Category Archives: Lost Cause

Of License Plates, Nooses, Civil Rights Heroes and Confederate Flags

Georgia State Flag News FeedMy news feed has been monopolized over the past few days by two stories. The first surrounds a re-designed vanity plat sponsored by the Georgia Division, Sons of Confederate Veterans that features a more prominent Confederate flag. The second is a more disturbing story out of Ole Miss. Authorities are are looking for and hoping to question two students and possibly a third in the connection with a noose and Georgia state flag that were draped over a statue of James Meredith earlier this week.

So, is there a connection between these two stories?

All three students are 19-year-old freshmen from Georgia, the school said. They were supposed to meet with the university police Thursday morning but did not show up, according to the school. On Thursday night, they declined through their attorneys to speak with university police without an arrest warrant.

Ole Miss said it could not release the names of the students unless charges are filed. In the statement, the university’s chief of police and general counsel said they believe there is sufficient evidence to bring criminal charges against the suspects….

The Sigma Phi Epsilon fraternity issued a statement Friday afternoon announcing that the three men were members of that organization’s Ole Miss chapter. The chapter voted to expel the three men, while the national fraternity said it had indefinitely suspended the Ole Miss chapter.

You decide.

A Hate Crime Against Confederate Descendants

Rally at Ole Miss in 1962

Rally against integration at Ole Miss in 1962

A couple of days ago an unfortunate incident occurred at the University of Mississippi. Apparently, two men placed a noose and a 2003 Georgia State flag on the James Meredith statue. Most of you know that the design of this particular version of the Georgia flag includes the popular Confederate battle emblem. While it’s too early to draw any firm conclusions about the perpetrators, most people see this as a hate crime directed specifically against the black student body and the broader African-American community.

At least one individual, however, has taken a more inclusive view as to who should rightfully be offended. No need to provide names or links this time.

It was a hate crime. A planned one perhaps, maybe almost certainly so, but a hate crime none-the-less. The crime was against those who saw it and were offended, and equally a hate crime against all Confederate descendants who honor that symbol and their ancestry. This act denigrated us all.

Here are students at Ole Miss protesting the presence of the Confederate flag on campus so as to allow James Meredith to register for classes. Yes, sometimes memory trumps history.

Are We Coming to the End of Civil War Memory?

When I learned that an essay on teaching would be included in the Common-place project I immediately thought of my friend, Chris Lese, who teaches history at Marquette University High School in Milwaukee, Wisconsin. Chris and I met at an OAH conference a few years ago and have stayed in touch ever since. We’ve exchanged ideas and on a few occasions I joined his class discussion via Skype. Chris’s efforts to introduce his students to the subject of Civil War memory as well as his use of digital tools and social media sit at the forefront of classroom innovation and creativity.  Continue reading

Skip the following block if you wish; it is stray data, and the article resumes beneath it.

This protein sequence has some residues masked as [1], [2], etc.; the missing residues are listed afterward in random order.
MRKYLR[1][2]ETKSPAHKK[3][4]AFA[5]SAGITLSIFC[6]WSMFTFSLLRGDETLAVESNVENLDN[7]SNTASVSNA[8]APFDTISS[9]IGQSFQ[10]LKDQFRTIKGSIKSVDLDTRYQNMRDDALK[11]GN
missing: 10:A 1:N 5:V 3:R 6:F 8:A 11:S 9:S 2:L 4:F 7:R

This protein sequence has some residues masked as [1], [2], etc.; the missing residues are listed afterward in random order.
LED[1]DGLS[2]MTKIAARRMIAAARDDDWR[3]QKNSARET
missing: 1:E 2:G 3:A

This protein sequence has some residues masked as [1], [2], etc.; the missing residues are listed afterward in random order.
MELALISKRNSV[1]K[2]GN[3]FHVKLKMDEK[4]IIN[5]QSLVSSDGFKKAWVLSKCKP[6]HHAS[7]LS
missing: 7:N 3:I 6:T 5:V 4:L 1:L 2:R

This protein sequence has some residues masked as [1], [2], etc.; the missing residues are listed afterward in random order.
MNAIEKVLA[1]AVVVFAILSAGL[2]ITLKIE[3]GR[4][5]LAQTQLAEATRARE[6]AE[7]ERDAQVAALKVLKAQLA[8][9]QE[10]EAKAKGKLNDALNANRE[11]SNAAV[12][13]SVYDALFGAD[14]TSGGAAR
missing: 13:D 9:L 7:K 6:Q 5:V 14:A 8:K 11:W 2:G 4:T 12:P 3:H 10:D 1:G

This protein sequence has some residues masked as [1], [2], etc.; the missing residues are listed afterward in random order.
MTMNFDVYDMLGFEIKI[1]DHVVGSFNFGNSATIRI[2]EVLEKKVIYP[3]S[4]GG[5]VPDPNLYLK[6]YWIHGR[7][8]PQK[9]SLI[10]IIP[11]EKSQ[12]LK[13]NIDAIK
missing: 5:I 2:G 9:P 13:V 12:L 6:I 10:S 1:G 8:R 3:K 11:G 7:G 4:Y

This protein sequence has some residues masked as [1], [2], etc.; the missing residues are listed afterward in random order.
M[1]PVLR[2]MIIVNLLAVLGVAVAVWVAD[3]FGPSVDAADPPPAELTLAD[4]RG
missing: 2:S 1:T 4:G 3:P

Common-place Marks the Civil War 150 with Special Issue

I couldn’t be more excited to share Common-place’s latest issue on the Civil War sesquicentennial that I had the pleasure to edit with Megan Kate Nelson. We are confident that each of you will find something of interest in this issue. The essays cover a wide range of topics and will hopefully both enlighten and entertain. Special thanks to all the contributors to this issue. We had the pleasure to work with an incredibly talented group of historians and educators, who were both committed to producing their best work and patient with our suggestions and numerous emails. Thanks also to the wonderful editorial staff at Common-place, especially Paul Erickson and Trudy Powers. Continue reading

Defending Lee-Jackson Day from Me and My Followers

I haven’t linked to my Old Virginia Blog buddy in quite some time, but in recent weeks my site has received a great deal of attention from his little corner of the Shenandoah Valley. With that in mind I thought I would quickly return the favor by pointing out that Richard William completely missed the mark in reference to my recent post on Lee-Jackson Day:

Kevin Levin, who has expressed the view he saw no reason to celebrate Lee-Jackson Day, posed the question noted above. Kevin and many of his followers would like to see the tradition of honoring Lee and Jackson in Virginia (and other places in the South) thrown on the trash heap of history.

This is news to me. I don’t see how any reasonable reading of the post could warrant such a conclusion. While I don’t have much of anything invested in Lee-Jackson Day I have absolutely no problem if others wish to acknowledge it in some shape or form. I attended a couple of Lee-Jackson Day events in Charlottesville, Virginia during my time there and even over the years brought a couple of my classes to view the ceremony. Whether it ought to be acknowledged by the state is something that Virginians themselves must decide and for now I think the holiday is safe. Continue reading